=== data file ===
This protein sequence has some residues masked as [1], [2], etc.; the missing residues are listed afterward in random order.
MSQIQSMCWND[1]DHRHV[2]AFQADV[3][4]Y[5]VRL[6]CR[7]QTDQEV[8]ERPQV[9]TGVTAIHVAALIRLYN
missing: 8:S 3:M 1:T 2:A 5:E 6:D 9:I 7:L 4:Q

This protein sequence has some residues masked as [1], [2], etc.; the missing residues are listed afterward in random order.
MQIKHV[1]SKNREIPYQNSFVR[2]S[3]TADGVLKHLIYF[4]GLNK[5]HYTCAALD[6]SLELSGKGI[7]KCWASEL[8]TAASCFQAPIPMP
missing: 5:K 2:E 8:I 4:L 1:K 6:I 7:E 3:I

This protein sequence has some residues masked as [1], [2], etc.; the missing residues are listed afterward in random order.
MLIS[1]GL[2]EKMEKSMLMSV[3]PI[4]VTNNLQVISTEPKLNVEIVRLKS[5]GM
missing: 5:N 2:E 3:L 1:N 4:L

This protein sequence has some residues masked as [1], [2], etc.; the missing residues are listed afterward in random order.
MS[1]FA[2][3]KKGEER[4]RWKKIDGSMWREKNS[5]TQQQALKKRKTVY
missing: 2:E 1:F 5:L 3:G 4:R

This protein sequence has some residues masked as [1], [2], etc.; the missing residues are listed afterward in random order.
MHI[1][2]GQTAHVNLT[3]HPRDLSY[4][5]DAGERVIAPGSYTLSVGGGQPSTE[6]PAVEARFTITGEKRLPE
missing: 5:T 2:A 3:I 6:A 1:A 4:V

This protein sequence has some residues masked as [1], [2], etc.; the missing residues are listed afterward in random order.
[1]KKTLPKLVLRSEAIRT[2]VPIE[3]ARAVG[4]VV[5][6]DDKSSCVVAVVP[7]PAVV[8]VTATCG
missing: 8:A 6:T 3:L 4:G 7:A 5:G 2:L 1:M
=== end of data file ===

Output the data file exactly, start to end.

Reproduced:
This protein sequence has some residues masked as [1], [2], etc.; the missing residues are listed afterward in random order.
MSQIQSMCWND[1]DHRHV[2]AFQADV[3][4]Y[5]VRL[6]CR[7]QTDQEV[8]ERPQV[9]TGVTAIHVAALIRLYN
missing: 8:S 3:M 1:T 2:A 5:E 6:D 9:I 7:L 4:Q

This protein sequence has some residues masked as [1], [2], etc.; the missing residues are listed afterward in random order.
MQIKHV[1]SKNREIPYQNSFVR[2]S[3]TADGVLKHLIYF[4]GLNK[5]HYTCAALD[6]SLELSGKGI[7]KCWASEL[8]TAASCFQAPIPMP
missing: 5:K 2:E 8:I 4:L 1:K 6:I 7:E 3:I

This protein sequence has some residues masked as [1], [2], etc.; the missing residues are listed afterward in random order.
MLIS[1]GL[2]EKMEKSMLMSV[3]PI[4]VTNNLQVISTEPKLNVEIVRLKS[5]GM
missing: 5:N 2:E 3:L 1:N 4:L

This protein sequence has some residues masked as [1], [2], etc.; the missing residues are listed afterward in random order.
MS[1]FA[2][3]KKGEER[4]RWKKIDGSMWREKNS[5]TQQQALKKRKTVY
missing: 2:E 1:F 5:L 3:G 4:R

This protein sequence has some residues masked as [1], [2], etc.; the missing residues are listed afterward in random order.
MHI[1][2]GQTAHVNLT[3]HPRDLSY[4][5]DAGERVIAPGSYTLSVGGGQPSTE[6]PAVEARFTITGEKRLPE
missing: 5:T 2:A 3:I 6:A 1:A 4:V

This protein sequence has some residues masked as [1], [2], etc.; the missing residues are listed afterward in random order.
[1]KKTLPKLVLRSEAIRT[2]VPIE[3]ARAVG[4]VV[5][6]DDKSSCVVAVVP[7]PAVV[8]VTATCG
missing: 8:A 6:T 3:L 4:G 7:A 5:G 2:L 1:M